This CD is the fourth and final release in a series documenting the Osborne Brothers’ career from their birthplace in Hyden, Ky., to Dayton, Knoxville, Detroit, Wheeling, and finally Nashville and the Grand Ole Opry. The first seven of the eight cuts are from a partially finished album that was in progress when the brothers left MCA Records in the mid-’70s. Personnel included Vassar Clements on fiddle, Dale Sledd and Ray Edenton on rhythm guitar, Dennis Digby on bass, Robby Osborne on drums, Pig Robbins on piano, Leon Rhodes on electric guitar, and Hal Rugg on resonator guitar and pedal steel. The eighth bonus-track, Roger Miller’s “Half A Mind,” was recorded in 1995 with Sonny on the guitjo, Terry Eldredge on guitar, David Crow on fiddle, Terry Smith on bass, and Gene Wooten on resonator guitar.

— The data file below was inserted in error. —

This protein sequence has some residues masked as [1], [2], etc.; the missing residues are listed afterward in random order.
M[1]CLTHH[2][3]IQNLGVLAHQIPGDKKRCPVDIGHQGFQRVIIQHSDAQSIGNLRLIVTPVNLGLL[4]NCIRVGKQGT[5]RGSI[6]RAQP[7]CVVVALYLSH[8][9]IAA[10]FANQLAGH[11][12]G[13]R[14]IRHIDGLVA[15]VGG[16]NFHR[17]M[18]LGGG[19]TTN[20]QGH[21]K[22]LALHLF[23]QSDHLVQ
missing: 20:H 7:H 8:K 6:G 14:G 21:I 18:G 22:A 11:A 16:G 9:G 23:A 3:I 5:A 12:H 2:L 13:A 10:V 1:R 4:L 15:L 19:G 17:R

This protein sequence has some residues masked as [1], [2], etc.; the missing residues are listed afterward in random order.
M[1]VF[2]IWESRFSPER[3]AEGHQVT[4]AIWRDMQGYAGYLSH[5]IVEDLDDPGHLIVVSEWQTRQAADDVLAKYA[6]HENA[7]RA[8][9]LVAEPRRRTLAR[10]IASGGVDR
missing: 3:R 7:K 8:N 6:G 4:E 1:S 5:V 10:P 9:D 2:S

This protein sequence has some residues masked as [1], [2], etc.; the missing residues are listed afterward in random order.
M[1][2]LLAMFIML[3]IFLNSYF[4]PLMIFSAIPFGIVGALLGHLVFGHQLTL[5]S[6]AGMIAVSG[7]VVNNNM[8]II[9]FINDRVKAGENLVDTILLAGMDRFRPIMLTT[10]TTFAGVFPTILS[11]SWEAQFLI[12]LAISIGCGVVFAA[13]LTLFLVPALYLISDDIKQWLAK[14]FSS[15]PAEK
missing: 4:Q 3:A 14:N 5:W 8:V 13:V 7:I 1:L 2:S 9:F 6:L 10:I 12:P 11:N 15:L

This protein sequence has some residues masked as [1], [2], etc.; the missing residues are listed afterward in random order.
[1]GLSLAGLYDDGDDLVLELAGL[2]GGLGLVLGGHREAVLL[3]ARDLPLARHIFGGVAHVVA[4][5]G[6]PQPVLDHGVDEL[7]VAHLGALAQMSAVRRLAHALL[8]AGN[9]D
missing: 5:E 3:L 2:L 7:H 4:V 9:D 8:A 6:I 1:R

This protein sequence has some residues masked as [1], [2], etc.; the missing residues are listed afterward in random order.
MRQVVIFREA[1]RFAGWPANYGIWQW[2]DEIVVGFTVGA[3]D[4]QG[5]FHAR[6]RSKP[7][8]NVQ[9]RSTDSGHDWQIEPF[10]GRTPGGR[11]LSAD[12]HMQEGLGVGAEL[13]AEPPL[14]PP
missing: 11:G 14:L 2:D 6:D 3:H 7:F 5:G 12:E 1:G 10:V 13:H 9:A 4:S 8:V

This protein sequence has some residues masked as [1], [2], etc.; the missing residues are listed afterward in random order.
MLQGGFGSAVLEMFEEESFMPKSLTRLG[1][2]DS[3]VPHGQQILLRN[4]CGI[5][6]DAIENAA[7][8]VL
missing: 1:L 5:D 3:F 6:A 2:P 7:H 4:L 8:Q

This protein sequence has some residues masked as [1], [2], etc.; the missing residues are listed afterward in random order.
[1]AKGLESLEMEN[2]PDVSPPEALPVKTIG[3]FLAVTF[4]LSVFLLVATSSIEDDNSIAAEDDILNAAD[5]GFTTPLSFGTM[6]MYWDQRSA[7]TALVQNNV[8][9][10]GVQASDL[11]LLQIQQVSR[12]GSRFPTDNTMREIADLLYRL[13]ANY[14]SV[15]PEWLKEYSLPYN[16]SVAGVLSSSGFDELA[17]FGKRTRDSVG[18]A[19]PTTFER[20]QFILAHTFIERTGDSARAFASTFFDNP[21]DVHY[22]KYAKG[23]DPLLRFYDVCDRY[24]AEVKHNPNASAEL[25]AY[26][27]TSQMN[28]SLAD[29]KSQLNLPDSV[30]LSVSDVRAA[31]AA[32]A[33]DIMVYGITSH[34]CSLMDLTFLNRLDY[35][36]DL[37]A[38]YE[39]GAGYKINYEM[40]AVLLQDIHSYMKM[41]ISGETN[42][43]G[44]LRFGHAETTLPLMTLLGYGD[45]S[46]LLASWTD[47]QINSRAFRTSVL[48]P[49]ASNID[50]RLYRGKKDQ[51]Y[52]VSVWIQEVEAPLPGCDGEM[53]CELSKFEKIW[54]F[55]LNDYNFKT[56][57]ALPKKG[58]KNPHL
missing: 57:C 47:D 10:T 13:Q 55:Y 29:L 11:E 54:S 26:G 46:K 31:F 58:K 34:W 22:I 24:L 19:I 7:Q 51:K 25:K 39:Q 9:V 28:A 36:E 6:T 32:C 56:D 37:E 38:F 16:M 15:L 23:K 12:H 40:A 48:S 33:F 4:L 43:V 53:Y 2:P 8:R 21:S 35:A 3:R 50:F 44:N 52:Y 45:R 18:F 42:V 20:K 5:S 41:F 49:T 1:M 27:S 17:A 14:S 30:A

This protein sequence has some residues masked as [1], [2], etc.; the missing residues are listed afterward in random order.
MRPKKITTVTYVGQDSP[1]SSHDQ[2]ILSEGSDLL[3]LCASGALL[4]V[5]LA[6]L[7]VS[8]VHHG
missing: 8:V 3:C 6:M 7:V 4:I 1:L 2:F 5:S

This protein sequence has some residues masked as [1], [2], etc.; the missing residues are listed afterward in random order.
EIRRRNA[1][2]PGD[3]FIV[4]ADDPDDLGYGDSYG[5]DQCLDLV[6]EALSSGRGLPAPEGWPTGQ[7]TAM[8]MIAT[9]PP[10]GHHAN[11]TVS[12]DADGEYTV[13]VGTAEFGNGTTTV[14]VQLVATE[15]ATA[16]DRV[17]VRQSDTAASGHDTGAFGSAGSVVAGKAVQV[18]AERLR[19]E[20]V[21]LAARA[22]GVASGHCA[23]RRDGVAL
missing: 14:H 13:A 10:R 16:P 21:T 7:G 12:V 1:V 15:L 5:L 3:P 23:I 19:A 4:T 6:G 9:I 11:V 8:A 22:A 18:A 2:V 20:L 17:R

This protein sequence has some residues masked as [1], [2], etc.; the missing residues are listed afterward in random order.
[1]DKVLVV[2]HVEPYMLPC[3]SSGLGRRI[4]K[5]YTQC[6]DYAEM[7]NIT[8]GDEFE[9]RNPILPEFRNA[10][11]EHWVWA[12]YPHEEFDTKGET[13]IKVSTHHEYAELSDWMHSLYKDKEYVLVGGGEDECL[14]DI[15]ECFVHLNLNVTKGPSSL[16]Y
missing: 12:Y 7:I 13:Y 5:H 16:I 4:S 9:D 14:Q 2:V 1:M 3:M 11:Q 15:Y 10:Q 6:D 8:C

The first seven cuts have not previously been released. There was clearly an interest here in appealing to the country market, and the results may not appeal to everyone. The lead-off cut “Gonna Be Raining When I Die” seems to be the most countrified, but in fact, the pedal steel is fairly pervasive throughout (piano to a lesser extent). That aside, there is very solid soulful Osborne Brothers trademark vocal work throughout on a good collection of songs, including Phil Rosenthal’s “Muddy Waters,” three Jake Landers compositions—“The Old Oak Tree,” “Going Back To The Mountains,” and “The Hard Times”—and “My Baby’s Gone” and “When I Stop Dreaming” from the Louvin Brothers.
There is some nice instrumental work from Sonny and Bob, but many listeners will be wishing there was more, even if the work of Hal Rugg on steel and Pig Robbins on piano is extremely well done. All in all, this release would seem to be a fitting wrap-up to the Osborne Brothers’ musical journey as they arrived in Nashville in the mid-’70s. (Pinecastle Records, 5000 Buncombe Rd., Ste. 27-242, Greenville, SC 29617, wwww.pinecastlemusic.com.)AW